Never let anyone crush your dreams. Do just once what they say you can’t do, and you will never pay attention to their negativity again. Don’t walk away from these negative people… RUN! Good things happen when you distance yourself from negativity and those who create it. Truth be told, no one has the right to judge you. People may have heard your stories, but they can’t feel what you are going through; they aren't living YOUR life. So forget what they say about you. Focus on how you feel about yourself, and do what you know in your heart is right. 

It sounds harsh, but you cannot keep every friend you've ever made. People and priorities change. As some relationships fade others will grow. Appreciate the possibility of new relationships as you naturally let go of old ones that no longer work. Trust your judgement. Embrace new relationships, knowing that you are entering into unfamiliar territory. Be ready to learn, be ready for a challenge, and be ready to meet someone that might just change your life forever. 

Be patient — even if you don't have a dime in the bank, lost your job, or your money. Be patient. You have the power in you to pull this out. Don't judge yourself based on what you don't have. What you have is enough. Hold the vision. You have the power in you to resurrect your dreams, and make them become a reality. Work on yourself. Believe in yourself, and in a power greater than yourself. Be patient and keep moving forward. Things will work out for you.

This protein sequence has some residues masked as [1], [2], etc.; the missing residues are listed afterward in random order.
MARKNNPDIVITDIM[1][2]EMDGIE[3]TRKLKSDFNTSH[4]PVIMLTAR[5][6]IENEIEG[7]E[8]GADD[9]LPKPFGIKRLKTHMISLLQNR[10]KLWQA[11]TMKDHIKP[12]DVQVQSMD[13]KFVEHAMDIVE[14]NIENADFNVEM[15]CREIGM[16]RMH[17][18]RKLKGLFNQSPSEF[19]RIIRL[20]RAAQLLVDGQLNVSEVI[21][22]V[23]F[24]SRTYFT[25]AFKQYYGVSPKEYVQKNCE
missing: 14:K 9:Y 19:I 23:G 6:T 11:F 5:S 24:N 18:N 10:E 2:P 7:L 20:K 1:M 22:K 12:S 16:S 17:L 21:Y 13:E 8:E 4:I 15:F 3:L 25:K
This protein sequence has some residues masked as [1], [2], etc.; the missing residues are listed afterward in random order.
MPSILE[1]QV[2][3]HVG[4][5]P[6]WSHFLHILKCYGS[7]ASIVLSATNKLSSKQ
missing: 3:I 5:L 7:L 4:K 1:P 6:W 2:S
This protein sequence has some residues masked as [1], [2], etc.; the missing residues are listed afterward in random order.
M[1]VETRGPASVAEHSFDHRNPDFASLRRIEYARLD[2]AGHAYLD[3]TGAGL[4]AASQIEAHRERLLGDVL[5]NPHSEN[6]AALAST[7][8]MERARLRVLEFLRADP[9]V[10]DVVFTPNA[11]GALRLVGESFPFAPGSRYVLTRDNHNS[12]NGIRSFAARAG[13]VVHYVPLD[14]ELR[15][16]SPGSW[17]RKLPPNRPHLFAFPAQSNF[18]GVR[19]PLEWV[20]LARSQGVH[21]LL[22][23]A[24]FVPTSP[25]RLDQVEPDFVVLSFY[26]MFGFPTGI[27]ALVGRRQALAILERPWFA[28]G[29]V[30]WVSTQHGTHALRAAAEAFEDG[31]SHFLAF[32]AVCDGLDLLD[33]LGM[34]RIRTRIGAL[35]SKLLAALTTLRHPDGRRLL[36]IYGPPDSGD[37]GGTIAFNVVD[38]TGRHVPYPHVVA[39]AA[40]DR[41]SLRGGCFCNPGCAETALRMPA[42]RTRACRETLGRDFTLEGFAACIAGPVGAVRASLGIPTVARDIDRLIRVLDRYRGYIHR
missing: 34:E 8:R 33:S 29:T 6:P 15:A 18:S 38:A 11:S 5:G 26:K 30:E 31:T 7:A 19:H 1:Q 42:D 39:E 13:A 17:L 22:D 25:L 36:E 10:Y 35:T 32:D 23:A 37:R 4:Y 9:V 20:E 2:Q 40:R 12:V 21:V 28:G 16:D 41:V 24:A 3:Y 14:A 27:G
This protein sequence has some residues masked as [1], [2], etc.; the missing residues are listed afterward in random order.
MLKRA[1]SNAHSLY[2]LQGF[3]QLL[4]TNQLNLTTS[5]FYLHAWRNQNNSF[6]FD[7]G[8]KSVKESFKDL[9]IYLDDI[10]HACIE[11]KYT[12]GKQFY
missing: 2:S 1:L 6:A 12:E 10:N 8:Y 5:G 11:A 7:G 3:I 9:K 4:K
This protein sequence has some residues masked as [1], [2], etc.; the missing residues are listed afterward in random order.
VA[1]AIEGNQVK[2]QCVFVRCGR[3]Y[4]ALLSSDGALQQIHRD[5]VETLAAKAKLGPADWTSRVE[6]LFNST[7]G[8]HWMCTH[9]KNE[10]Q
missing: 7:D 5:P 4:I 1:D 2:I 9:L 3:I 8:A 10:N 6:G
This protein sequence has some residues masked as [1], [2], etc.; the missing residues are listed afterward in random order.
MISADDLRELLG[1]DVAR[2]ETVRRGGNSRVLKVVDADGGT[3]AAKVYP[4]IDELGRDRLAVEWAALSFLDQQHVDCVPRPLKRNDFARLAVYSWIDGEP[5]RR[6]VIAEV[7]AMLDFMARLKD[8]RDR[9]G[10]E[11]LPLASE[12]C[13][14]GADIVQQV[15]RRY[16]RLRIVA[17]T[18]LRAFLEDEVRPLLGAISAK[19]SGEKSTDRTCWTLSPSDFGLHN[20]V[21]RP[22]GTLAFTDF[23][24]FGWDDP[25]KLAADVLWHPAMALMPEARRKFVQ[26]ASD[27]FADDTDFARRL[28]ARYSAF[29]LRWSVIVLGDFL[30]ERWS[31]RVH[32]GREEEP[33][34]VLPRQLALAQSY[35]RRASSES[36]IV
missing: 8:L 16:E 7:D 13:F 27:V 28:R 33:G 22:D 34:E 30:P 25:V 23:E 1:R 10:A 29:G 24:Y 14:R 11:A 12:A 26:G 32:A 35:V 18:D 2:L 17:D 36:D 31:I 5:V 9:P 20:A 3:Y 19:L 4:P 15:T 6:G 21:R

Life will keep moving. Some people will be there with you for some time. Some people will go away. But those who find you special will always find ways to be with you.

Sometimes it’s impossible to know exactly how another person is feeling or what kind of emotional battles they’re fighting. Sometimes the widest smiles hide the thinnest strands of self-confidence and hope. Sometimes the ‘rich’ have everything but happiness. Realize this as you interact with others, long before you pass judgement. Every smile or sign of strength hides an inner struggle every bit as complex and extraordinary as your own.

It’s a sage fact of life, really, that every one of us encompasses a profound and unique set of secrets and mysteries that are absolutely undetectable to everyone else. So smile at people who look like they are having a rough day today. Be kind to them. Kindness is the only investment that never fails.

Forget all the reasons why it won’t work, and believe the one reason why it will.

You are stronger than you think you are. It doesn't matter what you are facing...a lost relationship, job, bankruptcy, foreclosure, health challenge, or financial situation. You have the power in you to recreate it all over again from scratch. It does not matter how old you are. Don't beat yourself up. It's natural to feel sorry for yourself, or feel frightened and want to give up. It doesn't even matter if the people that you thought would have your back have deserted you. You are still breathing. You're still here, and you have the power to win.

You are more powerful than you think you are. Remind yourself of this. Stand up within yourself. Gather your mental, emotional, and spiritual strength, and speak from deep within your spirit and your soul. Take back your power Say..."I will survive. I will thrive. I am coming back. Giving up is not who I am. I will stay the course, and persist until I succeed." You might have to do this while down on your knees, praying, crying, and screaming at the top of your lungs. Resist the feeling of being overwhelmed, powerless, or being a victim. You will survive and thrive again!!!